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I have a file which is Non-ISO Extended ASCII type. I can't see its content just by opening it normally via cat or vim. However, I'm able to see its content in readable form with this command...

od -w128 file.txt

Does anyone know how this file was created in the first place ?

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There is quite a number of codepages from the DOS era. Perhaps the most popular was CP 850, for Western European languages. Quite some Microsoft software still produces such files; also, Unicode was initially rejected in the Far East, so we still find files in particular codings, generally known as CJK. You can try enca to find how your file is coded.

But no, it is not possible to know how it was created in the first place.

VIM itself can read such files, as it can convert from a range of encodings when reading files for editing. This is done with the ++enc=encoding option to the :edit command. So, for example, if you determine that the non-ISO 8-bit extended-ASCII encoding in question really is code page 850, this can be read into VIM with:

:edit ++enc=cp850 file.txt
See :help encoding-names.

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  • You could make this answer even better by pointing out that one can read (say) code page 850 text into VIM and how one achieves that. – JdeBP Oct 31 '18 at 18:22
  • Is there a way, I can create such a file and read it with od -w128? – yogiboy Oct 31 '18 at 18:24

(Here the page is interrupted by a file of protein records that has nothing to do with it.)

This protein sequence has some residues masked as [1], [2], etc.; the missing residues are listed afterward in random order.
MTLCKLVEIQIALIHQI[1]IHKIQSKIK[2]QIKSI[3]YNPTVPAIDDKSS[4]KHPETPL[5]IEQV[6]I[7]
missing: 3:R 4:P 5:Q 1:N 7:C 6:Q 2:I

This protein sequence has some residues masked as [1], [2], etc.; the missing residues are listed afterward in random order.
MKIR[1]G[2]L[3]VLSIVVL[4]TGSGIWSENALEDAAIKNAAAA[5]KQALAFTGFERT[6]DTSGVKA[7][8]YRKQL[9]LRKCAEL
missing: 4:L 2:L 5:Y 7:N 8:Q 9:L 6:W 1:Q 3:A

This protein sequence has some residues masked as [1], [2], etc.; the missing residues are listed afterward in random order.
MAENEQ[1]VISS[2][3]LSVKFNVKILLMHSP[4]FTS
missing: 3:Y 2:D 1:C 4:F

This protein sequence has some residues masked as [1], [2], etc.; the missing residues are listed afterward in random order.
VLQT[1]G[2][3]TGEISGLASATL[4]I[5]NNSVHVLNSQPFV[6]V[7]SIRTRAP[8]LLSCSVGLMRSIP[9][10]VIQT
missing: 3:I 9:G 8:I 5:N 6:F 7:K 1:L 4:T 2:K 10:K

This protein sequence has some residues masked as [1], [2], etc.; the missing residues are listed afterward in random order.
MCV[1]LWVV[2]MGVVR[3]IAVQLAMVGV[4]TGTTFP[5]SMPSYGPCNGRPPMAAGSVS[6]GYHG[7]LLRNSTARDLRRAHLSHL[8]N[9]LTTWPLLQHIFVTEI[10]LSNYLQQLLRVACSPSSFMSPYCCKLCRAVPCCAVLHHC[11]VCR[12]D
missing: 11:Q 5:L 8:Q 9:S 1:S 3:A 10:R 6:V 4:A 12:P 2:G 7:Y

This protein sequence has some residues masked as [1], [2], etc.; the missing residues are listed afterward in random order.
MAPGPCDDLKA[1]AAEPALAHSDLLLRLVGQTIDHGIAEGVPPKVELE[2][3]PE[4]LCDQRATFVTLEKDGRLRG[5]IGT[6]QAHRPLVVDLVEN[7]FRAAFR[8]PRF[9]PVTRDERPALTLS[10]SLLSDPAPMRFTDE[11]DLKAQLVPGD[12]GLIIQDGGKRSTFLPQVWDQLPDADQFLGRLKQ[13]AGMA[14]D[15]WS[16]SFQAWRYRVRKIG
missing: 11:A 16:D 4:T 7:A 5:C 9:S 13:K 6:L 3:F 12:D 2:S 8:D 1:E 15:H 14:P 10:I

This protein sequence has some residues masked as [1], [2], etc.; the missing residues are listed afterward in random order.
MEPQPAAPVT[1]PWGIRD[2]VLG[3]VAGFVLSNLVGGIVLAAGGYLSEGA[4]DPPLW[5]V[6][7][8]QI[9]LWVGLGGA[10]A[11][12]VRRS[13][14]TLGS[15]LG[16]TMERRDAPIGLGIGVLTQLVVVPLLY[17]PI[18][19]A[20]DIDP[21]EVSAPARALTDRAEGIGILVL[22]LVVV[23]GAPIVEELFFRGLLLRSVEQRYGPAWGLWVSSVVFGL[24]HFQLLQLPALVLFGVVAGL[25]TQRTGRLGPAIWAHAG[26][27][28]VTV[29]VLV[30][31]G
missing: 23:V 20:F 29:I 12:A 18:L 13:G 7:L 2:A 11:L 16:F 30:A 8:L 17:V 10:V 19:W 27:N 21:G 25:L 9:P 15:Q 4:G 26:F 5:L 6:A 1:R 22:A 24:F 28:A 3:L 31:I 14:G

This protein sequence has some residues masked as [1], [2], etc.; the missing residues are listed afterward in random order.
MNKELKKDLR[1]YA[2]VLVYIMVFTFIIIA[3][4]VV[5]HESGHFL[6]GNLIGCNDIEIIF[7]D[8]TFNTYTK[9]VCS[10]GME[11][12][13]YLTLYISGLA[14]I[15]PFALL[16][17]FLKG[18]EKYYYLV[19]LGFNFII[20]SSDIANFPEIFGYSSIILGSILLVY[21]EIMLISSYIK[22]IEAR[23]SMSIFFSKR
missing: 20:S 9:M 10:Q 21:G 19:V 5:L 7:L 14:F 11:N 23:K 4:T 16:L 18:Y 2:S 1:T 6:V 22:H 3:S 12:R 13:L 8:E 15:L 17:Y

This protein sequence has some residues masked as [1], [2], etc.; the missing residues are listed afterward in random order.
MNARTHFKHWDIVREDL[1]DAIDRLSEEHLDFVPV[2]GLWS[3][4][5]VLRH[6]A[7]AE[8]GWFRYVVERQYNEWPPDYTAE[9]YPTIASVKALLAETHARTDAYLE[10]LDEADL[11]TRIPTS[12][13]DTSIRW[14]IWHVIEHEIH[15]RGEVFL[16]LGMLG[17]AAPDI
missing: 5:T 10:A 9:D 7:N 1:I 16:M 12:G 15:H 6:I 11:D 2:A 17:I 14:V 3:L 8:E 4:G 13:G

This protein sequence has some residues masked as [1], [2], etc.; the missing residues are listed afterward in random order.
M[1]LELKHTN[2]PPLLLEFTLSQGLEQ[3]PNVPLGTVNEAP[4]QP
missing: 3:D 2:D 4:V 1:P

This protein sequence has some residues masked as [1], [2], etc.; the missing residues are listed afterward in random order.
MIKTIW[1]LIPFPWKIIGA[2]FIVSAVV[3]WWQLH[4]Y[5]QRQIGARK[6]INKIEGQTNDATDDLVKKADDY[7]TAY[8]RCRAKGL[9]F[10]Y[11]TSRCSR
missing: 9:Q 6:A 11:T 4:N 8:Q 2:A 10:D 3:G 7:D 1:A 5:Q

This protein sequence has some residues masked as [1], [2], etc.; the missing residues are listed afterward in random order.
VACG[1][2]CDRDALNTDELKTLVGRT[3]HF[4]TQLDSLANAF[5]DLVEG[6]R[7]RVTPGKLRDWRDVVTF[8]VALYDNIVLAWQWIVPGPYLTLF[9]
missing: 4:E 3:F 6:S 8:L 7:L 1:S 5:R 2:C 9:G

• Thanks for the tip, @JdeBP, but vim is not quite my cup of tea. In GNU Emacs I know it is trivial to change the encoding interpretation when opening or refreshing a file. @yogiboy, i could not understand your comment. I understand the file is already created; what exactly do you need? – Leandro Oct 31 '18 at 18:49
  • @lfd6 mate, I meant, say I have a file abc.txt with abc in it(normal text utf8 kind). How do I create another file with abc in it but now it is a noniso extended ascii file? And if I now want to see its content, I must do something like "od -w128 newfile.txt". – yogiboy Nov 1 '18 at 1:35
  • @yogiboy, why would you want to create a file in an obsolete encoding? There are quite some utilities to convert or create file in arbitrary encodings; GNU Emacs for instance has extensive capabilities, described in its Info manual, 22.5. An interesting utility to convert is iconv. Only be sure to not ‘nonISO extended ASCII’ is but a generic description of any non-Unicode codepage. – Leandro Nov 3 '18 at 23:46

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